Irish novelist and playwright Sebastian Barry has said he is "gobsmacked" at winning the Costa Book of the Year award in the UK for his book Days Without End - the first novelist to win the award twice.

The Dublin-born author saw off competition from fellow writers Keggie Carew, Brian Conaghan, Alice Oswald and Francis Spufford to win the £30,000 prize at a ceremony in Central London. 

Barry's work, set in the wars of 1850s America, tells the story of comrades and lovers Thomas McNulty and John Cole. It was hailed by the judges as a "searing, magnificent and incredibly moving description of how the West was won".

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Speaking on RTÉ Radio One's Morning Ireland on Wednesday, Barry said he has resigned himself to having a "joyous reaction for somebody else's good news" because he didn't think he could win the prize a second time.

"I was practising that strange discipline of realising soberly and sensibly that there was no chance of winning a prize like that twice, no one ever had as a novelist," he said. 

"It's just too unlikely... I actually had talked myself into a joyous reaction for somebody else's good news, so I was shocked, and it's a shock that reaches down into your oldest reserves of joy so I probably seemed to be behaving like a 6-year-old, but I was as joyful as only a 6-year-old can."

Days Without End had been named as the winner in the Costa Novel of the Year category earlier this month.

Accepting the award, Barry said: "You nearly had the first instance of a posthumous winner - I got such a fright! 

"It's often said about the shortlists of prizes that any of them could have won, and I think the judges would agree on this occasion that any of these amazing, amazing books could have won - leaving aside my own!

"You nearly had the first instance of a posthumous winner - I got such a fright! 

"I do want to thank the judges; you've made me 'crazy happy' from the top of my head to my toes in a way that is a little bit improper at 61!"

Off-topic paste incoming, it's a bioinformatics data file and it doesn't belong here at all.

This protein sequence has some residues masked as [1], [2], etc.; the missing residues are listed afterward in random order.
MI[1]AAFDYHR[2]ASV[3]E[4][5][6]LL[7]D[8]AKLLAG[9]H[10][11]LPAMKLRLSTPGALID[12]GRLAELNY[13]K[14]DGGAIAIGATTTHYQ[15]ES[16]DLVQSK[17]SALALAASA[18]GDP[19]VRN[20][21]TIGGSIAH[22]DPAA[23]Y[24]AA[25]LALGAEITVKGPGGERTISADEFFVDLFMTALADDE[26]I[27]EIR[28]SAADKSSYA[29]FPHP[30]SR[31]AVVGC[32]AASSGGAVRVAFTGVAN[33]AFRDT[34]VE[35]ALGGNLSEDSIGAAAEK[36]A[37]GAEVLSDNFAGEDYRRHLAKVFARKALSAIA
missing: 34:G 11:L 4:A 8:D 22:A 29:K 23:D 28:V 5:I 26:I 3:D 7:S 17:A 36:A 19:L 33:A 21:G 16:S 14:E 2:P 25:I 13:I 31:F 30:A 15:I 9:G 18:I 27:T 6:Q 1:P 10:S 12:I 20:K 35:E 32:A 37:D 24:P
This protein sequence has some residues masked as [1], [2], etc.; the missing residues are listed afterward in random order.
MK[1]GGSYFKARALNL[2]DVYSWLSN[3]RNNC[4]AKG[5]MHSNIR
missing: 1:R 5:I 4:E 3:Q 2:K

Barry also won the Costa Book of the Year title in 2008 with his fourth novel The Secret Scripture, which has recently been turned into a film directed by Jim Sheridan and boasts Rooney Mara, Aidan Turner and Jack Reynor among its all-star cast. The film will receive its Irish premiere at next month's Audi Dublin International Film Festival.

Rooney Mara and Jack Reynor in The Secret Scripture

Speaking to BBC News immediately after leaving the stage in London on Tuesday night, Barry was asked about his inspiration for writing the book.

"My beautiful and incredible son Toby, who came out when he was 16 in Ireland - in a rural part of Ireland - and has spent the last few years giving me a university training in what it means to be gay and has opened my eyes to this wondrous condition of being. 

This year's five finalists (L-R) - Francis Spufford, Keggie Carew, Sebastian Barry, Alice Oswald and Brian Conaghan

While Days without End is dedicated to Toby, Barry said his son had taken "ages" to read it.

"None of my children read my books!" he laughed. "They just want me to be 'Stupid Old Dad', driving them 'round like a taxi man and buying them shoes when they need them! 

Tuesday night's ceremony also saw wins for other authors with strong Irish connections.

Jess Kidd - Costa Short Story award winner

Jess Kidd won the Costa Short Story award for her work Dirty Little Fishes, the story of a young girl accompanying her mother on a visit to a terminally ill friend. 

The Londoner, whose family hail from Co Mayo, features Irish characters and settings in her writing.

Cork author Billy O'Callaghan was the Costa Short Story runner-up for The Boatman with Edinburgh-based writer Rob Ewing third for The Persistence of Memory